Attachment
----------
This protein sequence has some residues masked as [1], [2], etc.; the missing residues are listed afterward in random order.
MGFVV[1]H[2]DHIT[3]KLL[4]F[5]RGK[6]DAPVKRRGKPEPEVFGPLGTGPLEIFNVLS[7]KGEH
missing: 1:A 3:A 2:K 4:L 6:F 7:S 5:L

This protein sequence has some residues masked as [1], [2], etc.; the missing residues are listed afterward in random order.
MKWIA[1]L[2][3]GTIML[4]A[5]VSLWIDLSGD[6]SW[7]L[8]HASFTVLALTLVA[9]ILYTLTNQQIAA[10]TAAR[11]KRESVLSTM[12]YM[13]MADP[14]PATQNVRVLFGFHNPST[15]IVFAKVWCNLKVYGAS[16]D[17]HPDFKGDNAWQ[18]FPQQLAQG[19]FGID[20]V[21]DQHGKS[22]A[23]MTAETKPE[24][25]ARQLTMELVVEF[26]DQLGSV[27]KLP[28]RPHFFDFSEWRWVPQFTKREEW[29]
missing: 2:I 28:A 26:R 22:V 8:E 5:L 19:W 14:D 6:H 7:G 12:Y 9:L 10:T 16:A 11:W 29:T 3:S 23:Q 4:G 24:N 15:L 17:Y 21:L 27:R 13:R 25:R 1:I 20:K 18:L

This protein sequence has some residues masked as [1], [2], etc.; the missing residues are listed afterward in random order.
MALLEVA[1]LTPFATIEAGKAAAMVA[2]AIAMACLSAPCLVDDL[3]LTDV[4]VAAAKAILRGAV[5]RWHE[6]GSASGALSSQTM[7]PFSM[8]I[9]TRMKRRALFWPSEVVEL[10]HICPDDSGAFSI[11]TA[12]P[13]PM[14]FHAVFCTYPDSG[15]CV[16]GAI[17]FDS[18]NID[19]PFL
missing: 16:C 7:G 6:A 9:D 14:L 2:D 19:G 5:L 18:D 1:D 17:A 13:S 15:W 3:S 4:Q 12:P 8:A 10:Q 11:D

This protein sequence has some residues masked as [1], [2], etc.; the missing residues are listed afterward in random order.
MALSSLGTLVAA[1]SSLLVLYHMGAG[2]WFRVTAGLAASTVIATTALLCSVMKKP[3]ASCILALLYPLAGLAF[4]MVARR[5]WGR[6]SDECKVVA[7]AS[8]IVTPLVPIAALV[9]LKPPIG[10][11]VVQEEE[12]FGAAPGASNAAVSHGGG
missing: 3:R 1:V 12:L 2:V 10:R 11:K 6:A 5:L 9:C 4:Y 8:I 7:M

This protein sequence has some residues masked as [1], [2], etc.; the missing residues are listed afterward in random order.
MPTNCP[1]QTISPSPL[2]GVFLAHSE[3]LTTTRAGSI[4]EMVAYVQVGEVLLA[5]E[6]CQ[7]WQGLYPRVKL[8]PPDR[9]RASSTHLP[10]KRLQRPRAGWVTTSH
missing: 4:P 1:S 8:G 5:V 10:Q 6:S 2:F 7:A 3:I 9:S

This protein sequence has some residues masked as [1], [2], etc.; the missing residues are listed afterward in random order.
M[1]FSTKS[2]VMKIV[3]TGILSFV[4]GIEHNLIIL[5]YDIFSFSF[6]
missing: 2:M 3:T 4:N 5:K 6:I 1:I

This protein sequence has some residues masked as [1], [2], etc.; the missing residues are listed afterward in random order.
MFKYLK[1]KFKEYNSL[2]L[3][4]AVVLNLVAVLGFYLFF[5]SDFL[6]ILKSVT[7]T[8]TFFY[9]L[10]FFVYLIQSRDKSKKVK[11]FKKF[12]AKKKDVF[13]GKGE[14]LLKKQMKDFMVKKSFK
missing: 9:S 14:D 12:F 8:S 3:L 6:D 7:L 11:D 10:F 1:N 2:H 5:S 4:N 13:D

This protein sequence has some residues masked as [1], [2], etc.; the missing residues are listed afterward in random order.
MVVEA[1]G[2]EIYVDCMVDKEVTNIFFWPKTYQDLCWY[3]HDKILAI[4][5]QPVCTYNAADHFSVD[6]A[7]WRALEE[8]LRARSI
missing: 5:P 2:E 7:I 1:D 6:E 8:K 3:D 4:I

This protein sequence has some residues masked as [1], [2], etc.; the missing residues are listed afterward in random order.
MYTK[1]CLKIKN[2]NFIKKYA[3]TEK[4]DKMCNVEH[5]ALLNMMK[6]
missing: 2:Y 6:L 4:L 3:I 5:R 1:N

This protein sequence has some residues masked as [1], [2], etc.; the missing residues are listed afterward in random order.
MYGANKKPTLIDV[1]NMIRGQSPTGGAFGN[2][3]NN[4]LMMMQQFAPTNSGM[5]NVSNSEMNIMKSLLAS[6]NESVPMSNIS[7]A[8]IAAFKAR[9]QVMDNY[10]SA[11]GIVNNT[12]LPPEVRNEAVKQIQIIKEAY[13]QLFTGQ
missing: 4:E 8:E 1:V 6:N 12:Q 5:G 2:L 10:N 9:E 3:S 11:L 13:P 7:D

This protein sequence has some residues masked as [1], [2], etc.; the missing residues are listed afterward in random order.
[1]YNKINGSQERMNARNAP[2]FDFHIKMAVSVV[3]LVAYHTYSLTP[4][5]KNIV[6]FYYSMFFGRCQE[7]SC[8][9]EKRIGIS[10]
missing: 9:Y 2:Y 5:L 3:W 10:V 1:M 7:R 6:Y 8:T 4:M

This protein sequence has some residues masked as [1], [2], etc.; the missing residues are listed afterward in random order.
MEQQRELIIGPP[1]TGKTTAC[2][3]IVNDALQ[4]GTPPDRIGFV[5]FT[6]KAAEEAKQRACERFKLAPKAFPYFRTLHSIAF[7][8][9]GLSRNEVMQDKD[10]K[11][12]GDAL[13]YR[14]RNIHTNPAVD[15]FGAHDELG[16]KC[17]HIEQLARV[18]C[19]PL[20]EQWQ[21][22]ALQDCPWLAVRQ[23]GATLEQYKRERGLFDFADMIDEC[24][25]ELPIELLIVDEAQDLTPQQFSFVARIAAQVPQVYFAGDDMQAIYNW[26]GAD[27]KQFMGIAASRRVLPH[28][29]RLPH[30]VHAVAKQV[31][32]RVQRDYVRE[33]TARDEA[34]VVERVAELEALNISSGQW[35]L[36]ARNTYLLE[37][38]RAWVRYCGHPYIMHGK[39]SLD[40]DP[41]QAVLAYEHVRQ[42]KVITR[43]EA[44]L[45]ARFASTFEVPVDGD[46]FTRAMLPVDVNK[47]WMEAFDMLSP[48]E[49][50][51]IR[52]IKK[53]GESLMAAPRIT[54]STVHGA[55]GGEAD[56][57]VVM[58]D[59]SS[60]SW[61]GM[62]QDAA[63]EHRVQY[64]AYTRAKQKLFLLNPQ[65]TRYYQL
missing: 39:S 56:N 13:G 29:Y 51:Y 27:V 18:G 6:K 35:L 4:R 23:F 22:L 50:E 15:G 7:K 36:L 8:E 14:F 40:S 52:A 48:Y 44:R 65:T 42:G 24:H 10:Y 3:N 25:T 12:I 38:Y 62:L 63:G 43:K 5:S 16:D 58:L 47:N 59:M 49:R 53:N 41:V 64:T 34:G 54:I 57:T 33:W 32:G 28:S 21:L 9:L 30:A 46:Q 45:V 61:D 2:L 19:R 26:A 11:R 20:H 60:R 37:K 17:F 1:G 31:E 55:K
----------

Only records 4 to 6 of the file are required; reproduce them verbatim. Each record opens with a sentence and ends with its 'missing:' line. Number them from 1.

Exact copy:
This protein sequence has some residues masked as [1], [2], etc.; the missing residues are listed afterward in random order.
MALSSLGTLVAA[1]SSLLVLYHMGAG[2]WFRVTAGLAASTVIATTALLCSVMKKP[3]ASCILALLYPLAGLAF[4]MVARR[5]WGR[6]SDECKVVA[7]AS[8]IVTPLVPIAALV[9]LKPPIG[10][11]VVQEEE[12]FGAAPGASNAAVSHGGG
missing: 3:R 1:V 12:L 2:V 10:R 11:K 6:A 5:L 9:C 4:Y 8:I 7:M

This protein sequence has some residues masked as [1], [2], etc.; the missing residues are listed afterward in random order.
MPTNCP[1]QTISPSPL[2]GVFLAHSE[3]LTTTRAGSI[4]EMVAYVQVGEVLLA[5]E[6]CQ[7]WQGLYPRVKL[8]PPDR[9]RASSTHLP[10]KRLQRPRAGWVTTSH
missing: 4:P 1:S 8:G 5:V 10:Q 6:S 2:F 7:A 3:I 9:S

This protein sequence has some residues masked as [1], [2], etc.; the missing residues are listed afterward in random order.
M[1]FSTKS[2]VMKIV[3]TGILSFV[4]GIEHNLIIL[5]YDIFSFSF[6]
missing: 2:M 3:T 4:N 5:K 6:I 1:I